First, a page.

- Continuous video EEG, part of our epilepsy monitoring unit that allows our experts to study your child's brain waves and seizure activity in real time, on site. Inpatient monitoring lasts 24 hours, or up to seven days, and can be done together with neuropsychological testing, or when adjusting medication dosage or recommending new medication.
Treating pediatric epilepsy
Because each child is different, our team of pediatric neurologists will discuss your child's options and develop a treatment plan based on their history.
Medication is usually the first treatment option for epilepsy in children. Anti-seizure or anti-epileptic medications work for many children and their families, and more than 20 are available. Our specialists will use information such as age, seizure frequency and type when prescribing a medication. Follow-up visits may be necessary to ensure the dosage is properly controlling your child's seizures.
It is common for children who have epilepsy that can be managed by medication to eventually stop taking medication and live epilepsy-free.
In some cases where your child's epilepsy is not responding to single- or multiple-medication treatment, changing to a ketogenic diet, or a high-fat, low-carbohydrate diet, can be an effective treatment. If this is an option, our team will coordinate with dietitians and other pediatric specialists as necessary to make sure this diet is effective and to educate your family on how to apply and stick to it.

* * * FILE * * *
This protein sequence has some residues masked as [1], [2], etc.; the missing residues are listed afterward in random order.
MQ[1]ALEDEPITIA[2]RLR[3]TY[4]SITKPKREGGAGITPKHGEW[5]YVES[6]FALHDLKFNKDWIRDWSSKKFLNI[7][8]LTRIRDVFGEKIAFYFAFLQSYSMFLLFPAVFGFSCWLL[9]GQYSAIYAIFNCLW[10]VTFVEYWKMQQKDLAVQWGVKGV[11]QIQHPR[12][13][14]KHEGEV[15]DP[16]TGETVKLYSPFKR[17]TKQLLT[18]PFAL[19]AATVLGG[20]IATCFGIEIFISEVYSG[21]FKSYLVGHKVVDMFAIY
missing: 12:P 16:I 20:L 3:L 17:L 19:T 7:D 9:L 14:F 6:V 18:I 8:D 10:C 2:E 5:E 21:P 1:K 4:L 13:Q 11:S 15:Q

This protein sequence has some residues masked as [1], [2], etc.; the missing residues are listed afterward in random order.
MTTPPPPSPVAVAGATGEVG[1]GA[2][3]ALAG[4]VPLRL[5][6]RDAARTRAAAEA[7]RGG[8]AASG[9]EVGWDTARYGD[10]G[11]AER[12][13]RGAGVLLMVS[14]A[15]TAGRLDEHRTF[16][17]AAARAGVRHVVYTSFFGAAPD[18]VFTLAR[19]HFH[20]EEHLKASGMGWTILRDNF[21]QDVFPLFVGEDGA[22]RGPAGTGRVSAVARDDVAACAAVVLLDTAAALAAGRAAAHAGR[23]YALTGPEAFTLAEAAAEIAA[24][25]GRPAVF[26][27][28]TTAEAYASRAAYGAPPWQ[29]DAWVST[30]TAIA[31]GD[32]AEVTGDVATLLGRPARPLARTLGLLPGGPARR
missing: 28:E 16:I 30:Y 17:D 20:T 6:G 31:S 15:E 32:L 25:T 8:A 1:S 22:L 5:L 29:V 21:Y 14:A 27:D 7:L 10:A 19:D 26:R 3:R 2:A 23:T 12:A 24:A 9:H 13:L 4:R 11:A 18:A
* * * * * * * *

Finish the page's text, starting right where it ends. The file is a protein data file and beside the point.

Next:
Two other avenues for treatment use pacemaker-like devices to help your brain manage and control brain signals. A vagus nerve stimulator connects a small battery-operated device programmed by our specialists to the vagus nerve in your child's neck through wires, and alone or in combination with medication can reduce the frequency and severity of seizures. Deep nerve stimulation uses electrodes implanted in a specific part of the brain to deliver regularly timed electrical signals to reduce seizures.
Some forms of epilepsy cause frequent seizures that cannot be controlled by medication or diet. In these cases, your child's neurologist may recommend surgery as a treatment option and will work closely with our surgery team which includes a dedicated neurosurgeon. To determine if surgery is a viable treatment option, they may use:
- A Wada test, an outpatient surgical evaluation that uses anesthesia to tell which areas of the brain are key for language, memory and other important functions.
- Single-photon emission computed tomography (SPECT), an inpatient CT scan that uses a tiny amount of radiation to measure blood flow in the brain and can reveal the site of a seizure when it begins.
Clinical trials for epilepsy treatment
For some children, conventional epilepsy treatments do not help relieve seizures. As an academic medical center, our pediatric neurologists have access to, and help research, the latest improvements in epilepsy care, making treatment options safer and more effective.
Our specialists participate in multiple clinical trials to look for new treatment options for medication-resistant forms of epilepsy and can offer novel drug therapies that are being investigated.
If our specialists think your child might be a candidate for a clinical trial, they may talk to your family about eligibility and enrollment. You can also ask your doctor about clinical trials currently enrolling.